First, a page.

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Brophy Roundup

The Student News Site of Brophy College Preparatory

Brophy Roundup

The Student News Site of Brophy College Preparatory

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Dodgers spend over a billion on offseason prospects


Baseball is a business. This has become more apparent over recent seasons as we have seen more analytics involved in how the teams are run and how much teams are willing to spend. Teams are also making more money than they ever have. The Oakland Athletics are worth an estimated $1.18 billion, the Miami Marlins about $1.07 billion, our own Arizona Diamondbacks about $1.38 billion. In the 2023-2024 offseason alone the Los Angeles Dodgers have spent roughly $1.4 billion on a select handful of players.

The Dodgers have broken contract records three times this winter, shattering the record for the largest contract with Mookie Betts agreeing to a $356 million deal over a twelve-year span only to destroy that record within a few months by signing future baseball legend Shohei Ohtani. On top of that the Dodgers broke the record for the highest pitching contract not but two weeks later when they signed Japanese superstar Yoshinobu Yamamoto for $325 million.

What exactly caused the Dodgers to look toward such high-cost moves? They have been a dominant force in the National League, making the playoffs every year for the past decade, they even brought home a ring during the 2020 season. They didn’t exactly have a failure of a run this past year as they had a 100-win season and finished first in their division. Are they just that hungry to win or are they the agents of a new trend that could take over professional baseball?

The Dodger’s willingness to break the bank has raised concerns that they are the signal of a new precedent for baseball, one where money talks. Teams will look to the Dodger’s offseason tactic after they have a less-than-stellar season and just throw money at the problem.

No longer will teams look for success in farm systems or scouting reports but take the easy way out possibly corrupting their future endeavors in the process. The Dodgers are among the most valuable teams in baseball, second only to the Yankees so obviously they can afford to splurge on the highest-demand players. The other 90% of the Major League Baseball cannot.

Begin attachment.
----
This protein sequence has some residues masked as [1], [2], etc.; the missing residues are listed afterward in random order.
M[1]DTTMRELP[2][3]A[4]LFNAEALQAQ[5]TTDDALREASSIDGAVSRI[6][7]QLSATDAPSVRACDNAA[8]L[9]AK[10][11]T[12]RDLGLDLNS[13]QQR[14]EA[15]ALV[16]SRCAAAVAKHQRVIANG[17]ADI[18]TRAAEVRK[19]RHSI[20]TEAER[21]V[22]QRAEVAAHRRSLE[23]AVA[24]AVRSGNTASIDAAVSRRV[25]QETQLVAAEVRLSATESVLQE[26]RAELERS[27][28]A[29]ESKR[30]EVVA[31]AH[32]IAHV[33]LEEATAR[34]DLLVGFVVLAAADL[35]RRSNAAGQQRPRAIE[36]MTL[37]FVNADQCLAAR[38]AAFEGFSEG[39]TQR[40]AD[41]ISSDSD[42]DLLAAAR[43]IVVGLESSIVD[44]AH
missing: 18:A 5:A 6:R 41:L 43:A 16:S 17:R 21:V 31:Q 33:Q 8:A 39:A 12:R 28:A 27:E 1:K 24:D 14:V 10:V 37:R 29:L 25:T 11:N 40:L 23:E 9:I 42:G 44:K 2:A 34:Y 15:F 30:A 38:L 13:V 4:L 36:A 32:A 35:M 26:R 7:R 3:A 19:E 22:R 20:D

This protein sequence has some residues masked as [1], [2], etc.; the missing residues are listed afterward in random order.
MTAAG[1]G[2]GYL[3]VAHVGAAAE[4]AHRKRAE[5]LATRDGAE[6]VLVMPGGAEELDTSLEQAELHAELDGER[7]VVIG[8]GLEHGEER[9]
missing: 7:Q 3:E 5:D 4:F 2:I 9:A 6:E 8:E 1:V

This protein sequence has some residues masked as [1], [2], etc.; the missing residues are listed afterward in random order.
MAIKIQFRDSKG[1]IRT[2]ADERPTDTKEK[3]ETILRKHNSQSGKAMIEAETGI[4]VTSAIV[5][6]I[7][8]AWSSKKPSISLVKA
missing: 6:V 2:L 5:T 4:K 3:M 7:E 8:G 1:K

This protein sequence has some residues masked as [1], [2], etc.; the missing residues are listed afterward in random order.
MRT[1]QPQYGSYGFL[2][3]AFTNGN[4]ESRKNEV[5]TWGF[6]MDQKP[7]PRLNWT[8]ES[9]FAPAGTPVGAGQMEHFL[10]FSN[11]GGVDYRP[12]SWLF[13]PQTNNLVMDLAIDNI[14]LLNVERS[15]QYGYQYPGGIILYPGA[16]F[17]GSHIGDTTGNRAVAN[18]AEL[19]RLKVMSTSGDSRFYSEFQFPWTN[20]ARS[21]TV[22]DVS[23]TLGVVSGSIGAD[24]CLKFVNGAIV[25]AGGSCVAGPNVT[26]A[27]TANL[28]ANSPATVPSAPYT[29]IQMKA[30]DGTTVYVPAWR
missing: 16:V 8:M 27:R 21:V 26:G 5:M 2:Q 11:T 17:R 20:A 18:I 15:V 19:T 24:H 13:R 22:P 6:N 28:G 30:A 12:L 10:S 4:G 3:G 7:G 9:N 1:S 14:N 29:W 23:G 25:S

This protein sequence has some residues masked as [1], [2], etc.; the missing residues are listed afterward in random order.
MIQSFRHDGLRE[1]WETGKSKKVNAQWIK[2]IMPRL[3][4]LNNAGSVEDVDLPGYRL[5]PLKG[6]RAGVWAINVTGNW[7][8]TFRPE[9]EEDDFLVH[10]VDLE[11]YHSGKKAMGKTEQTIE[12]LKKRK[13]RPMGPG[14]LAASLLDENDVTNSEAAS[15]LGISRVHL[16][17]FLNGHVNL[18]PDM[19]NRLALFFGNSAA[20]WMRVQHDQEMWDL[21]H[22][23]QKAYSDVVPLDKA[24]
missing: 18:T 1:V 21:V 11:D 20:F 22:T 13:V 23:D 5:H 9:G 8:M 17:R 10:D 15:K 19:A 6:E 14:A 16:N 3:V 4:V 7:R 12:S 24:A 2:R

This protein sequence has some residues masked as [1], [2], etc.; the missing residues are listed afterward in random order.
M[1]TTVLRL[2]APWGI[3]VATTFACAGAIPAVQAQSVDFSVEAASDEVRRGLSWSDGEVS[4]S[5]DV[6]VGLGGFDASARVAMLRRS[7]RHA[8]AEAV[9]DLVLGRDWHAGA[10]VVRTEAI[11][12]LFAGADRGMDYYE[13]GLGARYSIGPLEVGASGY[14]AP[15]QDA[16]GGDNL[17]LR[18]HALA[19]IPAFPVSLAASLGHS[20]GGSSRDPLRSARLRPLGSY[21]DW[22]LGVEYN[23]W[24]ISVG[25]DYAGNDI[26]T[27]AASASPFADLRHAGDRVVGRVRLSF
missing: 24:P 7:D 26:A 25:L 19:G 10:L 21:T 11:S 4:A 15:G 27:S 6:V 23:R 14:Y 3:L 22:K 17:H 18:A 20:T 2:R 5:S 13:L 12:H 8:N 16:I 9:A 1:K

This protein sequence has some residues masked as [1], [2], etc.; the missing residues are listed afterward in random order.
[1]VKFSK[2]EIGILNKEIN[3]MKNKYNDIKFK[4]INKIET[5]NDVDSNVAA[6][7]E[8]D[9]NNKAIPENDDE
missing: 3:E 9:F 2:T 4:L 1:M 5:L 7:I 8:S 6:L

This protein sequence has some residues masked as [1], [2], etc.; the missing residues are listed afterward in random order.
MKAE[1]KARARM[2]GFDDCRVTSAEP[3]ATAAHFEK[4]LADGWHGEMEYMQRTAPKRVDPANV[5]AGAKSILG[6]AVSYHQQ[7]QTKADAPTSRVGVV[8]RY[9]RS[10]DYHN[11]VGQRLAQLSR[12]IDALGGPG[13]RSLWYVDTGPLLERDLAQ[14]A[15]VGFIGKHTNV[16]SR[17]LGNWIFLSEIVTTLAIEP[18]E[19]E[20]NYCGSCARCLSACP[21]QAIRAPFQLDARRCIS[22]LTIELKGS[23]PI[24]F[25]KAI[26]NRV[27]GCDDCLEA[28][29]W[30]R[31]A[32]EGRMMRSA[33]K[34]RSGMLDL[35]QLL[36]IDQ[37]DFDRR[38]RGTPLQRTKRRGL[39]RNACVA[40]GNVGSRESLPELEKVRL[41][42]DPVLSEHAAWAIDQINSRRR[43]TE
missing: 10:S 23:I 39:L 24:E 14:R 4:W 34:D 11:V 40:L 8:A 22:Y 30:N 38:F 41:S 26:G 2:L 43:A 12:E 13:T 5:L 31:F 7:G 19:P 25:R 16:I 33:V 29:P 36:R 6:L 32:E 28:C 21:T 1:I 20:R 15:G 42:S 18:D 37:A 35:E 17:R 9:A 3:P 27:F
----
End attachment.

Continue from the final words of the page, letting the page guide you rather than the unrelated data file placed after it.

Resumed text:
If teams follow in the footsteps of the Dodgers we may never see underdog teams like the Atlanta Braves who built an extremely successful team from the ground up using farm systems and minor-league deals again.

Look at this from an average sports fan’s perspective, sports are fun because they are unpredictable. We are in love with sports because everything is fair game at the start of the season. This could very well change within the coming years as more and more teams look to high salaries in order to build a base.

Of course, there is no guarantee for a ring by simply having the best players as odd as that sounds. We saw this first hand this season when the 84-78 Dbacks made it all the way to the World Series only to be defeated by another surprise team the Rangers.

What people are mainly worried about is that this form of play will not be sustainable for most teams. If a lower-earning team were to offer just a single player anything remotely close to what the Dodgers seem to offer for players sure they might have a decent season but in the future they are going to completely crumble as they won’t have remaining funds to upkeep their current players.

Both the NFL and NBA have very strict salary caps as no player can have a contract that goes over $200 million. These two leagues are more profitable than the MLB so why does no such cap exist for baseball?

There is no doubt that the new Dodgers players are extremely talented and deserving of higher pay. Shohei Ohtani alone is putting butts into seats for any team he plays against. When baseball teams prioritize who the best is and lure them in with ridiculous pay baseball becomes nothing more than a spectacle rather than a beloved and respected game.



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Charlie Richards
Charlie Richards, Staff Writer
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